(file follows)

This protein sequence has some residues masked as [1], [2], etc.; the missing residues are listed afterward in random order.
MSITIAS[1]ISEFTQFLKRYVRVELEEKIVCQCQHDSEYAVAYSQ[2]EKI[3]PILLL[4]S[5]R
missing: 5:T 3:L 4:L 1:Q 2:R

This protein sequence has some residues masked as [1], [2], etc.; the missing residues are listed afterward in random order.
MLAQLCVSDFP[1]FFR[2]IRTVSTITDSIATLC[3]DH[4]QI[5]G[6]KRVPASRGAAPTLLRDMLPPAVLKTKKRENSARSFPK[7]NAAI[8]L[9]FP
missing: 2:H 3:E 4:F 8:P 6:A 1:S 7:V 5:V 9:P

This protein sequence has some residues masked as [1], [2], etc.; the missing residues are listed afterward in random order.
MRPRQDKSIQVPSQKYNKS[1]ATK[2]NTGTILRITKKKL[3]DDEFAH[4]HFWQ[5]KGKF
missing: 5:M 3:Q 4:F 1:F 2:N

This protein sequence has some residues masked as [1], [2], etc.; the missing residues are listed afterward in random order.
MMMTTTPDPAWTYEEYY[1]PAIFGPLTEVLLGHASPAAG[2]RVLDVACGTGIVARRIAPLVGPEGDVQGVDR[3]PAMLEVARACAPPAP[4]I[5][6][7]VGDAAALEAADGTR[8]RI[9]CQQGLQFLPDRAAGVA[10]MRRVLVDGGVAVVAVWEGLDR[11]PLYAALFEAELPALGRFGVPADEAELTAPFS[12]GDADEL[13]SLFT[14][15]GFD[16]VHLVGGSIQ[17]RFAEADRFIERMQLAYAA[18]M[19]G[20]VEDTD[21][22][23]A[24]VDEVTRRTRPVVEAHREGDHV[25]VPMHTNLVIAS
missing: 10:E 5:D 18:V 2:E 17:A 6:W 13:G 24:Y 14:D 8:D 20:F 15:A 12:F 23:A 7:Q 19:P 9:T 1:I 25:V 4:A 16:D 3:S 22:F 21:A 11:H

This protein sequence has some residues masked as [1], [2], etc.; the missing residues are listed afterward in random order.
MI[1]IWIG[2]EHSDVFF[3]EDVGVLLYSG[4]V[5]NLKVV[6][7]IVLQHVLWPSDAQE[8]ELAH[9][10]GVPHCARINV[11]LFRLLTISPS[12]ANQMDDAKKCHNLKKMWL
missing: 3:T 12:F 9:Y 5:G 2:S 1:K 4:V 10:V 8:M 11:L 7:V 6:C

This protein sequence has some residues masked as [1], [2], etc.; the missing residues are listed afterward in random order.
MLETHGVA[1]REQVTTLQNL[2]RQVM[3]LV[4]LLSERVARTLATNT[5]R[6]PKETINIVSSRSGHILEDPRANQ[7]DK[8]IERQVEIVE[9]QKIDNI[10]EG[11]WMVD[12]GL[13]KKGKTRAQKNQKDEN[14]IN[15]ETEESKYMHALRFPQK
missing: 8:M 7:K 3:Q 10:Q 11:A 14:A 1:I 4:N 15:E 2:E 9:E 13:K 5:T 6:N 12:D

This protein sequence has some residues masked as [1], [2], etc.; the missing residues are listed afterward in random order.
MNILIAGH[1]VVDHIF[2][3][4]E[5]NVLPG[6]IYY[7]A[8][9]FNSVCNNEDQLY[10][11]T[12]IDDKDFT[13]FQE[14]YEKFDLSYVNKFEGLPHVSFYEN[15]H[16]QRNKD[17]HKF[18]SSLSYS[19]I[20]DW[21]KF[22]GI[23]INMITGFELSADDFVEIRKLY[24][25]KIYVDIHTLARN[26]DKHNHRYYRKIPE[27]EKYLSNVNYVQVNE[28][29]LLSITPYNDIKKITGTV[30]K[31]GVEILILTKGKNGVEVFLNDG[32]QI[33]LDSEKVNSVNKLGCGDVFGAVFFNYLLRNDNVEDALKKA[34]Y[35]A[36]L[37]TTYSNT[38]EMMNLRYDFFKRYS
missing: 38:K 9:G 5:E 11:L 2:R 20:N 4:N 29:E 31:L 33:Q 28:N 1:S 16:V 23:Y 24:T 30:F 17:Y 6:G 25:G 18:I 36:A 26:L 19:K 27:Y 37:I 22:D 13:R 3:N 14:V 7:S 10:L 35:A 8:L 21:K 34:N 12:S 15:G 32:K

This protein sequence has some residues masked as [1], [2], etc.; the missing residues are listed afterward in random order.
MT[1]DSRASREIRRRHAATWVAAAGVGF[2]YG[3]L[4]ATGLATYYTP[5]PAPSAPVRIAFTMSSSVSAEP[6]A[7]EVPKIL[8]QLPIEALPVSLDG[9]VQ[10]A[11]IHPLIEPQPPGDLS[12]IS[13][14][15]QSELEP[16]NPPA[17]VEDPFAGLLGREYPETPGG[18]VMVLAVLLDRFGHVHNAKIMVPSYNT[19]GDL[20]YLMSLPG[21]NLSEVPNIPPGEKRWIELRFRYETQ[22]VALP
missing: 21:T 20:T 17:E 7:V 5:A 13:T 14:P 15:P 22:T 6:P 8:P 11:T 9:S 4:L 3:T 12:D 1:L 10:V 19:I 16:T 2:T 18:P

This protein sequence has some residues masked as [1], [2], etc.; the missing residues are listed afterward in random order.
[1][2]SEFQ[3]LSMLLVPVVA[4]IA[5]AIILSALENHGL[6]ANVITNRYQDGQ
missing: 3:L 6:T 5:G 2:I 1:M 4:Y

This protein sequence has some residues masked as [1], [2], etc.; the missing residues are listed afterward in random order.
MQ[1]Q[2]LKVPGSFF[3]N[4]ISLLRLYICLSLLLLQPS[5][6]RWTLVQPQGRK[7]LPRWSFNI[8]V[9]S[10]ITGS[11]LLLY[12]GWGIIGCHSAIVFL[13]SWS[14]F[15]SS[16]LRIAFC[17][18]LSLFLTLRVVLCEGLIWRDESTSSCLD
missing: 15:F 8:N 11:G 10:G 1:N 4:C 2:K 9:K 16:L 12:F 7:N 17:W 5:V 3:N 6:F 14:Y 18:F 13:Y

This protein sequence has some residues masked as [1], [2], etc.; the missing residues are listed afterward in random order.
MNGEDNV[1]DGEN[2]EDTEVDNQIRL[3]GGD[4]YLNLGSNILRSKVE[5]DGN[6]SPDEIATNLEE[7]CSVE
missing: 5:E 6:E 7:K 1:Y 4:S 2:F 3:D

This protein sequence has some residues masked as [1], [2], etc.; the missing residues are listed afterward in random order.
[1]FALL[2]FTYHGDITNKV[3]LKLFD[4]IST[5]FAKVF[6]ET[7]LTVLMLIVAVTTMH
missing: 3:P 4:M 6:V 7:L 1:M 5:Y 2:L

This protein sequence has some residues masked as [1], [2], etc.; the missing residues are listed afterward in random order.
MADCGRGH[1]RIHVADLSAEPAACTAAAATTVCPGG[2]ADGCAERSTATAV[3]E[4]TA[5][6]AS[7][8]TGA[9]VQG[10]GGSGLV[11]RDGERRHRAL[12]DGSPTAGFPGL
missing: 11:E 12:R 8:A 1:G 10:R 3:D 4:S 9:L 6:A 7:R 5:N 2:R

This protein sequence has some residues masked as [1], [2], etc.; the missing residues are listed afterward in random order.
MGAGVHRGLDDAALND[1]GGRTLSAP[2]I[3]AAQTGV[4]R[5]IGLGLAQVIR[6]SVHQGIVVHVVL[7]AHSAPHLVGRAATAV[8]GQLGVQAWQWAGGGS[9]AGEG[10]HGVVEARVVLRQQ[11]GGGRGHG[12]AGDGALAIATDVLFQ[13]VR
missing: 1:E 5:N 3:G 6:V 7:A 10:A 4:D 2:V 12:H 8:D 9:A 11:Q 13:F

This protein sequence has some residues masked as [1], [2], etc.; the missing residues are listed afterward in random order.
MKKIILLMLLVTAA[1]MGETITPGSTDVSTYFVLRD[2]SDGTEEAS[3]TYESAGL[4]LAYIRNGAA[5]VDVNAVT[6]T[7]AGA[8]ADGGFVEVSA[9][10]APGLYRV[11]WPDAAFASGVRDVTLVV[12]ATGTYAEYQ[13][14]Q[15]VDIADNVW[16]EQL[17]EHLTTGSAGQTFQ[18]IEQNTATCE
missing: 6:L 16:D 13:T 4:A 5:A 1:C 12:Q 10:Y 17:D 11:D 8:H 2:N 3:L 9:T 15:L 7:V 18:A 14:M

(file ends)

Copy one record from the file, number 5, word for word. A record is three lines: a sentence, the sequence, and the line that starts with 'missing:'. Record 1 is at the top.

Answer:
This protein sequence has some residues masked as [1], [2], etc.; the missing residues are listed afterward in random order.
MI[1]IWIG[2]EHSDVFF[3]EDVGVLLYSG[4]V[5]NLKVV[6][7]IVLQHVLWPSDAQE[8]ELAH[9][10]GVPHCARINV[11]LFRLLTISPS[12]ANQMDDAKKCHNLKKMWL
missing: 3:T 12:F 9:Y 5:G 2:S 1:K 4:V 10:V 8:M 11:L 7:V 6:C